Argus Talks to Teens About Mental Health Help

The latest campaign from the Boston Public Health Commission promotes the importance of communication in helping teens deal with stress and other mental health issues.

Public service announcements, posters, postcards and a Web site are all elements of the effort from Argus Communications. The shop has worked with the client since 2000.

The campaign, according to officials at Boston-based Argus, is designed to remove the stigma associated with mental health issues and encourage teens to talk to professionals about events in their lives that are causing them stress or emotional discomfort.

“We’re really trying to make mental health as important as physical health,” said Zamawa Arenas, principal of the eight-person shop, adding that teens should regard seeing a counselor as normal as seeing a doctor for other illnesses.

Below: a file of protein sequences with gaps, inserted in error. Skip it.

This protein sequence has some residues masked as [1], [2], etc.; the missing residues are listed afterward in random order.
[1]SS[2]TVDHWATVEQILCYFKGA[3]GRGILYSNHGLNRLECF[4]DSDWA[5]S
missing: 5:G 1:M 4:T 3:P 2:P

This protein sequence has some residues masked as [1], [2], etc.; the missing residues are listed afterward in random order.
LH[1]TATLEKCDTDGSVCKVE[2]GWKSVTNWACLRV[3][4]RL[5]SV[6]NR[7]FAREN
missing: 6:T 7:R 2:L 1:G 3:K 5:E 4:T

One poster shows a caricature of a young man in a baseball cap. Text around the figure reads, in part, “Why should I care that I got a D+ on a history test? Like an A is going to make me feel good? What does it even matter anyway? … Nothing I do really matters.”

Another execution features a young girl; text reads, in part, “Do you really want to know how I feel? No, you don’t.”

Both end with text encouraging teens to talk over their problems and take advantage of the campaign’s hotline, which dispenses resources and information about getting help.

The tag, “Talk. You’ve got to start somewhere,” appears on the posters, which are being displayed in schools and youth centers around Boston.

Similarly fashioned postcards are being distributed to schools, youth organizations and retail outlets that cater to teens, including music stores. Public service an-nouncements are being shown in movie theaters statewide.

Argus, known for cause-related marketing, has created ads for the Massachusetts Department of Public Health’s Tobacco Control Program.